Students are funding the recovery from the recession, it was claimed at a Conservative Party Conference fringe meeting yesterday.
NUS President Liam Burns made the claim at a University Alliance hosted meeting to find out how universities contribute towards economic growth in Manchester, on Tuesday.
He said: “The student is funding for the system and the recession.”
Graduates contribute 20 to 40 percent to the economic market and are worth five billion per year.
Rt Hon David Willetts, MP said: “Universities as consumers are the drivers of economic activity.
“Graduates are smart consumers.”
The recent cuts mean that student fees will double in September next year for many leading universities, rising from £3,375 to £9,000 following cuts of 80 percent in grants from central government.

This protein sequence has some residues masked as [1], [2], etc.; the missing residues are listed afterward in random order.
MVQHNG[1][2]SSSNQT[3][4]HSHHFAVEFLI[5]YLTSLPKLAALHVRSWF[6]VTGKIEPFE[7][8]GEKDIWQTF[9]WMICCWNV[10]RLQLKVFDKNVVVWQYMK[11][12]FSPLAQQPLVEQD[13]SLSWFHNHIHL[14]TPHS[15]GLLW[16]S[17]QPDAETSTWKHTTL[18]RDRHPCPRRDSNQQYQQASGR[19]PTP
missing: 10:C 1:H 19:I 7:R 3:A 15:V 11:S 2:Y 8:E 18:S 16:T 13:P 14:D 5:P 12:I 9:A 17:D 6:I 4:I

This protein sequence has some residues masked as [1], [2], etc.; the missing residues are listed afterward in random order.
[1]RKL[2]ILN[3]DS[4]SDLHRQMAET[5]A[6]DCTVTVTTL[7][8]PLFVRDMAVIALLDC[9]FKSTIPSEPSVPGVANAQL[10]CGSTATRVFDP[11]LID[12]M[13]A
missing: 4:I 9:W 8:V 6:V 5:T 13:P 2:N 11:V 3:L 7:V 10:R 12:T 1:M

This means vast numbers of students will be knee deep in debt after graduating.
Although ministers predicted that few universities would charge the full £9,000, recent figures show that more than a third, 47 out of 123 universities, will demand the maximum.
Last year, the government predicted that the average fee would be around £7,500 but the actual average will be £8,393.
Therefore, loans won’t be balanced with repayments until 2027.
Janet Beer, Chair of University Alliance challenged the NUS president’s stance. She said: “Students are willing to contribute their knowledge for free.”
Welsh universities provide business and generate 10 percent of UK university revenue.
Hushpreet Dhaliwal, Chief Executive at National Consortium of University Entrepreneurs, explained: “The greatest return in investment is the potential of student communities.
“Students are beneficial for economic growth.”